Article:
This is not, and will never be, a simple question of Congress or the states. If that choice ever existed, and it probably did not, it disappeared long ago. The relevant question is which functions should be assigned (and on what terms) to the states, and which to federal government.

The Reagan administration's program has only begun to answer this question, and some of its answers are less than satisfactory. It combines drastic cuts in the federal budget with modest, sometimes neglible transfers of authority to the states. This combination may mean that some worthwhile programs will simply disappear, through no fault of the states, unless the administration begins to provided real flexibility to the states -- and unless it can deliver on its pledge to return sources of revenue to the states.

It must be emphasized, though, that criticism of the Reagan program for returning power to the states does not refute the concept of returning power to the states. Such a refutation would have to address the performance of the states, the performance of the federal government, and the inherent nature of American federalism itself.

The states' performance is a matter of record. As for the federal government, surely the one indisputable fact in this debate is its sustained failure during the past decade. The American people recognized far sooner than did the public servants that Washington had lost its knack, if it had one, for slicing to the heart of a problem and responding with a lean, intelligent, humane government program.

These two facts -- the failure of the federal government and the resurgence of the states -- argue decisively for a shift of emphasis in American government. Instead of assuming, as we too often have, that programs "belong" in Washington, let us assume instead that programs belong in state capitals unless they can be shown to require federal intervention.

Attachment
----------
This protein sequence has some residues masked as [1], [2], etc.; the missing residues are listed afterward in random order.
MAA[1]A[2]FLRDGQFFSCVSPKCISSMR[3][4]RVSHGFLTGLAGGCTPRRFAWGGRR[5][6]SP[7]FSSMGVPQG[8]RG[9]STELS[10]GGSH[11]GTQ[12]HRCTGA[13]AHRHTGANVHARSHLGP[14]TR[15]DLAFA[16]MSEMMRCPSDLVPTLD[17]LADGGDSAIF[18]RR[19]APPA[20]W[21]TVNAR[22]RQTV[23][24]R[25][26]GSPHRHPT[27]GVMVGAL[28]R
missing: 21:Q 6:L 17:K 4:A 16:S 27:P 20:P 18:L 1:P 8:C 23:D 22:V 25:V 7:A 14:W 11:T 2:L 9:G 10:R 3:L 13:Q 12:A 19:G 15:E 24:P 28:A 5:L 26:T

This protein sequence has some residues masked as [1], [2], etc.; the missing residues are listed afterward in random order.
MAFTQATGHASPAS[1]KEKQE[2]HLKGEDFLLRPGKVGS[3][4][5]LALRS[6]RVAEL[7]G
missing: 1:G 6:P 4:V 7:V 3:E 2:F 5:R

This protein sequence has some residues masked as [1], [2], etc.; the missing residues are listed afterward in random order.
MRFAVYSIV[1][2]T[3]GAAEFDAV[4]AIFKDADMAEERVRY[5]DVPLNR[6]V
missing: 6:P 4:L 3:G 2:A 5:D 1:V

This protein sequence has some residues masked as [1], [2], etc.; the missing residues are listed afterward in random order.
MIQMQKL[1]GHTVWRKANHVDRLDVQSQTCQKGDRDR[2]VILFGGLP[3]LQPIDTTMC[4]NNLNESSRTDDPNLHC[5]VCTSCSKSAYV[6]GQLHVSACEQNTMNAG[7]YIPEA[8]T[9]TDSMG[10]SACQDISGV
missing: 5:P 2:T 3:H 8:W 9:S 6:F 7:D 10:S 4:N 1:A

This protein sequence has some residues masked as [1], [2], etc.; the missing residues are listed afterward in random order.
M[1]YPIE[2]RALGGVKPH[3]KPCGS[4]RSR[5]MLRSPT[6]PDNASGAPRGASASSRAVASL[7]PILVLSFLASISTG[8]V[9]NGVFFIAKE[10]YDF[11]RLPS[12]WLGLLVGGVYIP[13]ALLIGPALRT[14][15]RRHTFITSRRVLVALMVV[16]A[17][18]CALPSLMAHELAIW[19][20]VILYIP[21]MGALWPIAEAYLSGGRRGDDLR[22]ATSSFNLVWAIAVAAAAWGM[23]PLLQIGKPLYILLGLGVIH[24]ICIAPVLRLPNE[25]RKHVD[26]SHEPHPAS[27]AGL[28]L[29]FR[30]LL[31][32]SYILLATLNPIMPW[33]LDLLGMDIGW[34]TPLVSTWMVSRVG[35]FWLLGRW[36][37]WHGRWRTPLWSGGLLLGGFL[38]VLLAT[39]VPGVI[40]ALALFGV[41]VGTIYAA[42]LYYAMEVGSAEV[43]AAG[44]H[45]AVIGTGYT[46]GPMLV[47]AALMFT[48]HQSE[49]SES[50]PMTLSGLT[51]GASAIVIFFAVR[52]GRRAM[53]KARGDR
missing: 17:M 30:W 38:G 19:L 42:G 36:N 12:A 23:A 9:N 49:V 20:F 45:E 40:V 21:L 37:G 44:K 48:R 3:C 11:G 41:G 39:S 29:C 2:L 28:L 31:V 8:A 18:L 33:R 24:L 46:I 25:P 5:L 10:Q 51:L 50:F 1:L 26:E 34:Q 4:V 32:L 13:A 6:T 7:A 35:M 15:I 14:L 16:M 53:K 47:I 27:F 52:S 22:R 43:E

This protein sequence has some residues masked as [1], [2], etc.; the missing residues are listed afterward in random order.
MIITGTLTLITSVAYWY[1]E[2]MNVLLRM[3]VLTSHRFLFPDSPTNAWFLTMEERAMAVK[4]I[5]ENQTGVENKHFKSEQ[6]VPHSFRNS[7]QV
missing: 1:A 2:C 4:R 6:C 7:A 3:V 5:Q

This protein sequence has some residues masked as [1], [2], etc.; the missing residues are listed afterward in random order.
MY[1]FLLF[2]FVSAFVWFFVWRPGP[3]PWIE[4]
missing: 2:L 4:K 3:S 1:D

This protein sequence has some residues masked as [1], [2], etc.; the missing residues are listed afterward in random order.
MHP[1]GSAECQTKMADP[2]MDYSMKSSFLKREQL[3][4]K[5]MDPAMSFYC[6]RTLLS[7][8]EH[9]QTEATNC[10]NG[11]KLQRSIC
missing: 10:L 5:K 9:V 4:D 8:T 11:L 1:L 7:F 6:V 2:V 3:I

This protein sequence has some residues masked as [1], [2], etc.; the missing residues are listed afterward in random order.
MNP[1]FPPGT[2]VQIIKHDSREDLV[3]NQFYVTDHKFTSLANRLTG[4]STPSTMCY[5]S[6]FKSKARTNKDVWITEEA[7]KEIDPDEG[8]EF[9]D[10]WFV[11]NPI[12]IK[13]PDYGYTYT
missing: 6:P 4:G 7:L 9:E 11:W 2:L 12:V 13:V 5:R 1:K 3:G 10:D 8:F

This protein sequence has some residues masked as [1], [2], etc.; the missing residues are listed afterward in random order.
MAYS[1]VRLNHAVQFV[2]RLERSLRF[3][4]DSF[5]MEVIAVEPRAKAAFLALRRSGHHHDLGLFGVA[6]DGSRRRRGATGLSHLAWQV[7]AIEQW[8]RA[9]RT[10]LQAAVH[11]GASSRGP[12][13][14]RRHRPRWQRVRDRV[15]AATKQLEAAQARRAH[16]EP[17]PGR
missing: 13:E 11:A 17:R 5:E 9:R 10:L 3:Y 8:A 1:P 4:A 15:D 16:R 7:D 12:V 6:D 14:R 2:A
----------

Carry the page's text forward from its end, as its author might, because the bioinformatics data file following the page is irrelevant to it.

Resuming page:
There are large and significant areas in which this can be shown. Benjamin Schuster, of Temple University's Center for the Study of Federalism, has noted that "the primary question (about federalism today), and the standard with whom to evaluate current trends, is this: Can we restore the states to their former strength and still pursue the uniform concept of justice for which the republic was founded?"

Fair enough: If 38 states are models of good government and 12 are denying essential rights to their citizens, then no argument about "state power" should be allowed to obstruct the pursuit of justice. That, I think, is the real concern of some critics of the states -- not that most states will not act responsibly, but that the door will be left open for some to act very irresponsibly. I am not persuaded that this is a serious danger, but I am more than willing to countenance a federal government strong enough to guard against it.

But the cases where federal supremacy is unmistakably required are fewer than one might imagine, and the opportunities for genuine state leadership are far more numerous than has generally been understood. This is not a "liberal" or "conservative" position; it is a fresh alternative, based on a new appreciation of the benefits of federalism and of decentralization as a political princple. It is a new vision for American politics.

It is apparent that William Greider, and a host of others who think as he does, are blind to that vision -- and that they have none of their own.